TRAFFIC SAFETY AND ROAD CONDITIONS ^
While in a foreign country, U.S. citizens may encounter road conditions, which differ significantly from those in the United States. The information below concerning Malawi is provided for general reference only, and may not be totally accurate in a particular location or circumstance.
Safety of Public Transportation: Poor
Urban Road Conditions/Maintenance: Fair
Rural Road Conditions/Maintenance: Poor
Availability of Roadside Assistance: Poor
Malawi 's principal highways are generally in good condition, though the lack of shoulders constitutes a safety hazard. Secondary roads are in poor repair and may be impassable to all but four-wheel drive vehicles during the rainy season (November-April). Public transportation, consisting primarily of minibuses, is unreliable and accidents are common. Given Malawi 's high road accident rate, travelers should drive defensively and avoid road travel outside cities at night. Road support networks for stranded drivers do not exist. Police roadblocks are common and properly-documented drivers usually pass quickly and without incident. Foreigners intending to remain in Malawi for an extended period of time are expected to obtain a locally-issued driver's license.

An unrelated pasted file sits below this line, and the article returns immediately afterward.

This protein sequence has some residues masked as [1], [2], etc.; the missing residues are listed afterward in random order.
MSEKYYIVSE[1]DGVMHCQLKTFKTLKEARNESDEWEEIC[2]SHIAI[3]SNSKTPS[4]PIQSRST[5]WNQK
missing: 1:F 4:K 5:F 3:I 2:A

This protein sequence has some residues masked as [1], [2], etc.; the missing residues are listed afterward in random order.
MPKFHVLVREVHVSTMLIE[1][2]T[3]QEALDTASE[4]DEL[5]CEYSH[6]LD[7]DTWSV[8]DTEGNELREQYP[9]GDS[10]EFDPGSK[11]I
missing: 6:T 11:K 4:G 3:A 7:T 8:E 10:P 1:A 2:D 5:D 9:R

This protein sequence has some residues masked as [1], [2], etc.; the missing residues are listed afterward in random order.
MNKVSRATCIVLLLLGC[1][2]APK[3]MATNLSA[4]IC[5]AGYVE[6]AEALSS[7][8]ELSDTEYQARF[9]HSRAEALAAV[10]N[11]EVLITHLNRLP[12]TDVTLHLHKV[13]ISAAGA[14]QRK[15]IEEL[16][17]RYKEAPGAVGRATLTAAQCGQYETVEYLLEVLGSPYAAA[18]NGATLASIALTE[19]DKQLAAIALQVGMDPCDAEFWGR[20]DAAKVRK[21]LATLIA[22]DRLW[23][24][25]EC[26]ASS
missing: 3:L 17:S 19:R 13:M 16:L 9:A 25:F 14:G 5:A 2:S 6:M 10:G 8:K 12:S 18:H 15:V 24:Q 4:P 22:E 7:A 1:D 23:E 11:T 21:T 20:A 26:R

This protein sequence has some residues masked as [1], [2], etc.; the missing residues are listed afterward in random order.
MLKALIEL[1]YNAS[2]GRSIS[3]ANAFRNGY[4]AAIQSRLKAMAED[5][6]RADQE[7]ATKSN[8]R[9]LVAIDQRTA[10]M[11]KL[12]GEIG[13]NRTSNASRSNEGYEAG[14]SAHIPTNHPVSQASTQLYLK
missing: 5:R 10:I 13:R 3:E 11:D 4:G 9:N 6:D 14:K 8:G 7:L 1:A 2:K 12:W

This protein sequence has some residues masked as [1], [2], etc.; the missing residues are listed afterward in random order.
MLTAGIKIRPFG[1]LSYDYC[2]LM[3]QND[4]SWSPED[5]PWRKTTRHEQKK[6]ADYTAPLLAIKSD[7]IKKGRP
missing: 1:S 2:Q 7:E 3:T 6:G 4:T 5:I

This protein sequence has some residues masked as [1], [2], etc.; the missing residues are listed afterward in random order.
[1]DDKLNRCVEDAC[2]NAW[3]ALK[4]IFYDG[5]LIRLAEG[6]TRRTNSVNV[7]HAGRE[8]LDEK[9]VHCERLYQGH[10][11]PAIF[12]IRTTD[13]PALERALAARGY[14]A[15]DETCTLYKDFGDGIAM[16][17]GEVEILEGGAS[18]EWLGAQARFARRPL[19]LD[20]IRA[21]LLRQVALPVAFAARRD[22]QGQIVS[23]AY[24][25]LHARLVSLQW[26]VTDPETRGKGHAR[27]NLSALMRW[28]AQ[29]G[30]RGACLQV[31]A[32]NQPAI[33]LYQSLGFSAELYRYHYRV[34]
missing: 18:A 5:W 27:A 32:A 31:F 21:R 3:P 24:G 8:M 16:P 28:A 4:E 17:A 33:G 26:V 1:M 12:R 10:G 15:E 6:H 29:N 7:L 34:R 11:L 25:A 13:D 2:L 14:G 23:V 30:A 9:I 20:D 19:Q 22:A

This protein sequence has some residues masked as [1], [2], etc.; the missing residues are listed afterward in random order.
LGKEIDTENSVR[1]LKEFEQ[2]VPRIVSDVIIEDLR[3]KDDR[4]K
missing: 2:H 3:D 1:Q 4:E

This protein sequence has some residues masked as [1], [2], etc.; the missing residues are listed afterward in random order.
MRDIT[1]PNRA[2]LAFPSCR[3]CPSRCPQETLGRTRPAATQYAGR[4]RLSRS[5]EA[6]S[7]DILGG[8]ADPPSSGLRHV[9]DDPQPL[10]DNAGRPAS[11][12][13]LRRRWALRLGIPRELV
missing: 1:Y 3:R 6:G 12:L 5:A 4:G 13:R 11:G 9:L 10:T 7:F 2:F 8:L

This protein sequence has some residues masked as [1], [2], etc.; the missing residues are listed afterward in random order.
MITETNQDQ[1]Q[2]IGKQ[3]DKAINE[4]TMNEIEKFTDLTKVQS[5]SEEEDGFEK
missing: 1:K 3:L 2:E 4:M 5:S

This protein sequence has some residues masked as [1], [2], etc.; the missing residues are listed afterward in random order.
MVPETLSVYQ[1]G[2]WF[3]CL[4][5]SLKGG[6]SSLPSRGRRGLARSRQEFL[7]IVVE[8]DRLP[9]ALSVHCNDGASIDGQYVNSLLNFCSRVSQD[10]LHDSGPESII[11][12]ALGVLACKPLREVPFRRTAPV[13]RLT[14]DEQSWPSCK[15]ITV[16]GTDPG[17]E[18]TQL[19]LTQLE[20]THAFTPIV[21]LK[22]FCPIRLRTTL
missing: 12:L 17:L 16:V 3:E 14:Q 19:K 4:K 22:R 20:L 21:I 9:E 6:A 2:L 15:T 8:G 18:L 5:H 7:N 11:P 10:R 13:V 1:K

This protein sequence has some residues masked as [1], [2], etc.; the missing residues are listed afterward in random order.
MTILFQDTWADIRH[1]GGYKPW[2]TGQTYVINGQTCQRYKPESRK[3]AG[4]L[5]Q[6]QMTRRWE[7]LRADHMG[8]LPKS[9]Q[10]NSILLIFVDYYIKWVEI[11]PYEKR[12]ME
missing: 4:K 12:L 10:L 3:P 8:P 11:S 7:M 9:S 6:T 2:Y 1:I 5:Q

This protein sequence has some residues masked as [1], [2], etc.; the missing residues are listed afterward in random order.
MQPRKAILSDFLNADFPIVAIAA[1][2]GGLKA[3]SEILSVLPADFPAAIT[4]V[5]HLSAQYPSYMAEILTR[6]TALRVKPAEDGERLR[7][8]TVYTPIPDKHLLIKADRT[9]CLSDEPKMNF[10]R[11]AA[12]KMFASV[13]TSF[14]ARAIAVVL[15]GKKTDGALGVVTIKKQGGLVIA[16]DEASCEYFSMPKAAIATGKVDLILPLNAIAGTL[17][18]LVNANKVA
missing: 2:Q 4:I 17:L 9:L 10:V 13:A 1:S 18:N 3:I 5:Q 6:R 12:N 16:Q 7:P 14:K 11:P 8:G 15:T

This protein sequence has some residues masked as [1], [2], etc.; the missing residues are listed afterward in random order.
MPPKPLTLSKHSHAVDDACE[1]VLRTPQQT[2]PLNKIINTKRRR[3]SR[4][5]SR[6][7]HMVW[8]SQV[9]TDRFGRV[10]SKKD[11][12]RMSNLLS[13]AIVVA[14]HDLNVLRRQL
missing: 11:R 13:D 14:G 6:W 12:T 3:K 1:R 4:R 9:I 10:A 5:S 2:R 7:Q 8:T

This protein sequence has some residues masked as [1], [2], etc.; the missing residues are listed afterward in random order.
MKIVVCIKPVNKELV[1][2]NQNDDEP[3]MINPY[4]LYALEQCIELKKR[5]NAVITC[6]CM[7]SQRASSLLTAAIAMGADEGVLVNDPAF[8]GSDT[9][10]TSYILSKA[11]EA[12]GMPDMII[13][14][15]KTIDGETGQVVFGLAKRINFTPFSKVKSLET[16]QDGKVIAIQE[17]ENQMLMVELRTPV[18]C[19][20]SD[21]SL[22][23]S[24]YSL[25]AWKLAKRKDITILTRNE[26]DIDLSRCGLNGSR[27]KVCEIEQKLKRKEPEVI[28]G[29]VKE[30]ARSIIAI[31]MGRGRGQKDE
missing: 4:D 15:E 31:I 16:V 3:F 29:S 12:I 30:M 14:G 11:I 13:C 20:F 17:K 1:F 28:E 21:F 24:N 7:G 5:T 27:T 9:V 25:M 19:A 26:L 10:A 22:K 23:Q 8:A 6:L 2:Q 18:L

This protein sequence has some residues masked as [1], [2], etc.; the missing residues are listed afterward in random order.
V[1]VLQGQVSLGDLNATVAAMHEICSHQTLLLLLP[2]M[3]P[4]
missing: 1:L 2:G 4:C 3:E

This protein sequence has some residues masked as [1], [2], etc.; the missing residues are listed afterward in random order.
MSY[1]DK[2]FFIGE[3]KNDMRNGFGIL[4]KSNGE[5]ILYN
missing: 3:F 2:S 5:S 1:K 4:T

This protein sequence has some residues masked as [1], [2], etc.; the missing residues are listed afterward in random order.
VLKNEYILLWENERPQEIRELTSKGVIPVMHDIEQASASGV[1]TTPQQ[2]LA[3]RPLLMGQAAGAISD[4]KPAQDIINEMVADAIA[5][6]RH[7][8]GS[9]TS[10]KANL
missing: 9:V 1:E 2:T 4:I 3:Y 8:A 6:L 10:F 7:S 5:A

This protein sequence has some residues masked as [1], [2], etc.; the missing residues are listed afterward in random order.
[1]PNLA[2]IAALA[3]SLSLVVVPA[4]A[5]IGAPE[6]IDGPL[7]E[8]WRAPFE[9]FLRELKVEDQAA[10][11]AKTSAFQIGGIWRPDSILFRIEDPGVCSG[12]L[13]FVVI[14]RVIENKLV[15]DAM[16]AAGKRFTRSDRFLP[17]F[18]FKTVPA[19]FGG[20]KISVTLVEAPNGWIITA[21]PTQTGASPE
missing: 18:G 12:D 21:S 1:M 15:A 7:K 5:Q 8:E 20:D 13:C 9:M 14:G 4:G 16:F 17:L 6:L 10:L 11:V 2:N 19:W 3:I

For specific information concerning Malawi driver's permits, vehicle inspection, road tax and mandatory insurance, contact the Embassy of Malawi in Washington, D.C. on 202-797-1007. For international driving permits contact AAA or the American Automobile Touring Alliance.
For additional information about road safety, see the Department of State, Bureau of Consular Affairs home page road safety overseas feature at
AVIATION SAFETY OVERSIGHT ^
As there is no direct commercial air service by local carriers at present, or economic authority to operate such service, between the U.S. and Malawi, the U.S. Federal Aviation Administration (FAA) has not assessed Malawi 's Civil Aviation Authority for compliance with international aviation safety standards for oversight of Malawi 's air carrier operations.
For further information, travelers may contact the Department of Transportation within the U.S. at 1-800-322-7873, or visit the FAA'a Internet website at
The U.S. Department of Defense (DOD) separately assesses some foreign air carriers for suitability as official providers of air services. For information regarding the DOD policy on specific carriers, travelers may contact DOD at 1-618-229-4801.
Please also refer to the separate Worldwide Caution Public Announcement.
February 13, 2004